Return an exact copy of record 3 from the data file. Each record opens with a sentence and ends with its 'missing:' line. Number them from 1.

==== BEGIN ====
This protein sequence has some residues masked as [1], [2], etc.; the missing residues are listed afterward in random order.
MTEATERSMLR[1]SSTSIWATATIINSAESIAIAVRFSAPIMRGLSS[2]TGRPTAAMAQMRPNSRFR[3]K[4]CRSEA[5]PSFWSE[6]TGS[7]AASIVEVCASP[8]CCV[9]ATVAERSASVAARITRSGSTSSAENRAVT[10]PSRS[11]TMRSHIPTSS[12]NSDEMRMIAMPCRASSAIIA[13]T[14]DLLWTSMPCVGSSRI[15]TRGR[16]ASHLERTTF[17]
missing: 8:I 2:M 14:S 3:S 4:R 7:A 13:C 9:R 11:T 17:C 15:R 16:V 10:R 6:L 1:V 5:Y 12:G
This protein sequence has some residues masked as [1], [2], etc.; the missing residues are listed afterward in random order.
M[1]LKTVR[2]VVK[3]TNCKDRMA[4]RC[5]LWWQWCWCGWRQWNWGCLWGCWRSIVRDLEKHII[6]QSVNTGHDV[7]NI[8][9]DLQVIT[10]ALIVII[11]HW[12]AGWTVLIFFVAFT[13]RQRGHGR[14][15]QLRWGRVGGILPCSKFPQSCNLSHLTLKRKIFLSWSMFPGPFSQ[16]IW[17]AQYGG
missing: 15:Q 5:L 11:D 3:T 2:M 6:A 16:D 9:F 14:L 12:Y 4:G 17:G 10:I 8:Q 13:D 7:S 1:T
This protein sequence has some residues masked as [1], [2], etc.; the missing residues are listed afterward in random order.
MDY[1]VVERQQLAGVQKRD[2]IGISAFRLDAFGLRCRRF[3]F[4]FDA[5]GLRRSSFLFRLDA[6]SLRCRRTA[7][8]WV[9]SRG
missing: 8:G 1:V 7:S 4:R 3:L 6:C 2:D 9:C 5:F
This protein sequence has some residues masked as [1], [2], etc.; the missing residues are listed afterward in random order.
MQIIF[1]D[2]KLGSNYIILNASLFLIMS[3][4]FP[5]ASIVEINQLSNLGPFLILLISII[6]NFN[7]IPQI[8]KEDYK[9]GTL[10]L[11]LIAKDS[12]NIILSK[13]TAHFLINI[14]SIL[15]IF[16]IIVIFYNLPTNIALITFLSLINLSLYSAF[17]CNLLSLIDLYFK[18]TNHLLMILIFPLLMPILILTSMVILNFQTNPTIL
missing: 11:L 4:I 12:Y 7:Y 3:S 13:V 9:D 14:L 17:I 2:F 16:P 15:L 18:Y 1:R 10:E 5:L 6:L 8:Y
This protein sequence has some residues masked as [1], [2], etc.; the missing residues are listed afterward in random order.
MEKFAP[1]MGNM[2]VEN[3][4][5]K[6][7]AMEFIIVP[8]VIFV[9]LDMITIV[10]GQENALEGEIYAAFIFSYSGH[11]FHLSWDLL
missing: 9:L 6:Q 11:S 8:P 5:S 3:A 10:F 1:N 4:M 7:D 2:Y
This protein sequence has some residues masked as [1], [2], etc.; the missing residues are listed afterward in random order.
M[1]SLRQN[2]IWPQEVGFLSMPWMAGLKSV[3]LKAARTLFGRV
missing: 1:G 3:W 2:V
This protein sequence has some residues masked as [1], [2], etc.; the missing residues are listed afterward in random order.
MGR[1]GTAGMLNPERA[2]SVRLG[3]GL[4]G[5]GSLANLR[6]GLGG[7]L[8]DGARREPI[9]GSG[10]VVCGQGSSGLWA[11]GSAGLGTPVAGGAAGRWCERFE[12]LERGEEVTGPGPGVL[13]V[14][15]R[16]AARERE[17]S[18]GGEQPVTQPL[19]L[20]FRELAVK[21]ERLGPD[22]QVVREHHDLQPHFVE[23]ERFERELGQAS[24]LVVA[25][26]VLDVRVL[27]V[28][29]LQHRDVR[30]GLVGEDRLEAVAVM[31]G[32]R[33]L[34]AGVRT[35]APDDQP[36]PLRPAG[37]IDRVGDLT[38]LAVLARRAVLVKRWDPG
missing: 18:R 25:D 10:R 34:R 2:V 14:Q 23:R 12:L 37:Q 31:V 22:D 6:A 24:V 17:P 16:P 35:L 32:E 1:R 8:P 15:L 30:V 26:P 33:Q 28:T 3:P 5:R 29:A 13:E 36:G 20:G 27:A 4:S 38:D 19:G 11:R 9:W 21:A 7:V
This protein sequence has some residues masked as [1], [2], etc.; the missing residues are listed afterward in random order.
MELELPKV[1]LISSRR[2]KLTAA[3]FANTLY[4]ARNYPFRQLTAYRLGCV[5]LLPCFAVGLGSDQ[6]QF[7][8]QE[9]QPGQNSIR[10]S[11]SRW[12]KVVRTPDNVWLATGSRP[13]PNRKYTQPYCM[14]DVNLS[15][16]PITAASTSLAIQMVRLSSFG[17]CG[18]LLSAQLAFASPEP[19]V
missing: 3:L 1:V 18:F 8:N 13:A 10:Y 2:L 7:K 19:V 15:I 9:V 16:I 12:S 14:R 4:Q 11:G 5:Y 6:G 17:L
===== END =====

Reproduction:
This protein sequence has some residues masked as [1], [2], etc.; the missing residues are listed afterward in random order.
MDY[1]VVERQQLAGVQKRD[2]IGISAFRLDAFGLRCRRF[3]F[4]FDA[5]GLRRSSFLFRLDA[6]SLRCRRTA[7][8]WV[9]SRG
missing: 8:G 1:V 7:S 4:R 3:L 6:C 2:D 9:C 5:F